Our objective was to elucidate nurse and physician perceptions with the Hamilton Early Warning Score (HEWS) in combination with the Canadian Triage Acuity Scale.
Semi-structured interviews were conducted with nurses, resident physicians and attending physicians to explore perceived feasibility, utility, comfort, barriers, successes, opportunities and accuracy. A constructivist grounded theory approach was used. Transcripts were coded into thematic coding trees.
The twelve participants did not value the HEWS in the ED because they felt it was not helpful in identifying critically ill patients. We identified five themes; knowledge of sepsis and HEWS, utility of HEWS in emergency triage, utility of HEWS at the bedside, utility in communicating acuity and deterioration, and feasibility and accuracy of data collection. We also found 9 barriers and 7 enablers to the use of early warning score in the ED.
In our emergency departments, we identified potential barriers to implementation of an early warning score. A pre-existing expertise and lexicon related to critically ill patients lessens the perceived utility of an EWS in the ED. Understanding these cultural barriers needs to be addressed through change theory and implementation science.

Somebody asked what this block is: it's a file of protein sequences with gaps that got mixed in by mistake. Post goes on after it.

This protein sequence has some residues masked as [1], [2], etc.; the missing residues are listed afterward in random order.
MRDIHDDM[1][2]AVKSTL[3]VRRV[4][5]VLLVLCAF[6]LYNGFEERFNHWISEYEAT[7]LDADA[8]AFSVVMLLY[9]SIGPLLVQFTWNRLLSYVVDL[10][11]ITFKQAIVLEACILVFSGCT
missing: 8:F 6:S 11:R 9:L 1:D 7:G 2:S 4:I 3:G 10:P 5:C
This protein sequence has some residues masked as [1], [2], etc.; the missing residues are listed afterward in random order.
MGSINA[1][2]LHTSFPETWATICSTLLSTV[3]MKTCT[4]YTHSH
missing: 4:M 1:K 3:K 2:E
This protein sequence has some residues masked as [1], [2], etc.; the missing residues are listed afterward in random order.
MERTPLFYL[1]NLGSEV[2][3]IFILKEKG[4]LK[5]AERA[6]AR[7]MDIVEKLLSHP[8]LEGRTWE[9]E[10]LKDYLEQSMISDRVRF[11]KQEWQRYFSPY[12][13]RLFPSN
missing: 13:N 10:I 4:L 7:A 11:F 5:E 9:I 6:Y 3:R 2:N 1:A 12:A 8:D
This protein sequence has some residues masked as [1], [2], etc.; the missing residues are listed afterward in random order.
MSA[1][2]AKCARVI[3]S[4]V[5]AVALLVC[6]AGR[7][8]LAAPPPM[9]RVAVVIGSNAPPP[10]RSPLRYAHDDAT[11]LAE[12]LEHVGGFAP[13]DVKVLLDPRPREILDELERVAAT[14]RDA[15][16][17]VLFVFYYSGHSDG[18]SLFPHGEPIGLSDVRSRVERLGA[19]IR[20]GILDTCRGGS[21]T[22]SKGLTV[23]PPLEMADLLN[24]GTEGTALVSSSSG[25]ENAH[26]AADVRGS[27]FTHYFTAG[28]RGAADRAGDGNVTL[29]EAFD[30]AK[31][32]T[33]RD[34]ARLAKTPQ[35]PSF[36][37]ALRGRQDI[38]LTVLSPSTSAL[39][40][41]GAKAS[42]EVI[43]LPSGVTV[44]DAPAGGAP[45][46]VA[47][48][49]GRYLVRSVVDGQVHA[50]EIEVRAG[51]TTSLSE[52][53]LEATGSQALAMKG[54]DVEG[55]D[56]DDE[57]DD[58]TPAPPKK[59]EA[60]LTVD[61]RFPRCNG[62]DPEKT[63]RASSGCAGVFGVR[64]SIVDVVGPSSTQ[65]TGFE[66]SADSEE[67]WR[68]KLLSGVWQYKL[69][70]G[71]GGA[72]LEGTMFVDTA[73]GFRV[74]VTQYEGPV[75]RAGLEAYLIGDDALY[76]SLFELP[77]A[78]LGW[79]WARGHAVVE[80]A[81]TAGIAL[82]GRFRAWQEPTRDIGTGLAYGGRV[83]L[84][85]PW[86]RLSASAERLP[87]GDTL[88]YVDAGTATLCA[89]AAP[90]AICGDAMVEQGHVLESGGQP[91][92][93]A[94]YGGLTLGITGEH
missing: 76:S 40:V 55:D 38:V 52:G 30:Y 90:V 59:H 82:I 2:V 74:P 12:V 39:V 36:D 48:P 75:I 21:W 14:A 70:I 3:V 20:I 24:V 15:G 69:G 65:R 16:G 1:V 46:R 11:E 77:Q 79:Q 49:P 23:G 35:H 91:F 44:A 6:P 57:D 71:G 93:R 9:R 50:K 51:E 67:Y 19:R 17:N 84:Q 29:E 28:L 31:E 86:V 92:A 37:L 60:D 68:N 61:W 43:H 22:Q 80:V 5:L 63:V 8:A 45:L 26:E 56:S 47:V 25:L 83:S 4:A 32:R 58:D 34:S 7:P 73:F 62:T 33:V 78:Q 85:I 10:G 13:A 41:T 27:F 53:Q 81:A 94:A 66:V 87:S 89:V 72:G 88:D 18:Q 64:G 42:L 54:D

Introduction: Choosing Wisely Canada has identified blood transfusions as a priority area for improving clinical appropriateness. Relevant recommendations include Dont transfuse blood if other non-transfusion therapies or observation would be just as effective. In parallel with this recommendation, the Alberta division of Towards Optimized Practice (ToP) has developed guidelines for the treatment of iron deficiency anemia (IDA) that emphasize the use of non-transfusion therapies (i.e. parenteral or oral iron, in appropriate patients). Choosing Wisely also emphasizes strategies to better engage patients in shared decision making. Methods: In order to better engage patients in shared decision making about their treatment options, both physician and patient handouts were developed using an iterative process. The development of the patient-facing documents began with a synthesis of educational materials currently available to patients with IDA. Clinical leaders from nine different specialties (Emergency Medicine, Family Medicine, Day Medicine, Hematology, and others) were continually engaged in the development of content using a consensus model. A focus group of ESCN patient advisors was assembled to review materials with an emphasis on: (1) Are the patient materials easily understood? (2) Are intended messages resonating while avoiding unintended messaging? (3) What information do patients require that has not been included? Following the focus group, revisions were made to patient materials and a subsequent online survey confirmed that the final version addressed any issues they had raised. Results: A four-page patient handout/infographic was developed utilizing best practices in information design, and in physician and patient engagement. Content includes the causes and symptoms of IDA, progressive treatment options from dietary changes to transfusion, and the four Choosing Wisely questions to discuss with your doctor. Conclusion: Patient education materials can be developed according to best practices in information design and stakeholder engagement. Patient focus groups demonstrate that such materials are easier to understand, and better equip patients to engage in shared decision making.